a crackling and rending of broken wood. There were clean yellow splinters flying everywhere. A man fell violently against the lieutenant, nearly overturning him, but he caught at the stays and so saved himself. For one tense moment he stood holding his breath. Then all about him arose a sudden outcry of groans and shouts and oaths. The man who had fallen against him was lying face down upon the deck. His thighs were quivering, and a pool of blood was spreading and running out from under him. There were other men down, all about the deck. Some were rising; some were trying to rise; some only moved.
There was a distant sound of yelling and cheering and shouting. It was from the pirate sloop. The pirates were rushing about upon her decks. They had pulled the cannon back, and, through the grunting sound of the groans about him, the lieutenant could distinctly hear the thud and punch of the rammers, and he knew they were going to shoot again.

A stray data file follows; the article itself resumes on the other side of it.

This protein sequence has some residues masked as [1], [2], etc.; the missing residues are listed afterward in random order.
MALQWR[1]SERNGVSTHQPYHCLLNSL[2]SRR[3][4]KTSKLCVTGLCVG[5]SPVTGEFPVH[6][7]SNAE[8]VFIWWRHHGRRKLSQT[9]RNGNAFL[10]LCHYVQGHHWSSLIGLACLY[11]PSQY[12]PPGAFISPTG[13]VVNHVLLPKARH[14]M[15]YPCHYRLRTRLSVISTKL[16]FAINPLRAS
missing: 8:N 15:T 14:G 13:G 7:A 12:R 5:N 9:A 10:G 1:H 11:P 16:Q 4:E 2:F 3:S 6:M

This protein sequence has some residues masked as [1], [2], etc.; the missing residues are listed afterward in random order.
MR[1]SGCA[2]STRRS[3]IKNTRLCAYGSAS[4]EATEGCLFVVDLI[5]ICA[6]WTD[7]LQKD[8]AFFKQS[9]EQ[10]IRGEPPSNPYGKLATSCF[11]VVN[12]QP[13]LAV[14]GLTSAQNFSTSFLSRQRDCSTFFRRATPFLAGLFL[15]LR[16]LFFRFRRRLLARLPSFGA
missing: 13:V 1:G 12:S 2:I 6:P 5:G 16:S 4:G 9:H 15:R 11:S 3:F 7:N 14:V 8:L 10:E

The low rail afforded almost no shelter against such a broadside, and there was nothing for it but to order all hands below for the time being.
“Get below!” roared out the lieutenant. “All hands get below and lie snug for further orders!” In obedience the men ran scrambling below into the hold, and in a little while the decks were nearly clear except for the three dead men and some three or four wounded. The boatswain, crouching down close to the wheel, and the lieutenant himself were the only others upon deck. Everywhere there were smears and sprinkles of blood. “Where’s Brookes?” the lieutenant called out.
“He’s hurt in the arm, sir, and he’s gone below,” said the boatswain.
Thereupon the lieutenant himself walked over to the forecastle hatch, and, hailing the gunner, ordered him to get up another ladder, so that the men could be run up on deck if the pirates should undertake to come aboard. At that moment the boatswain at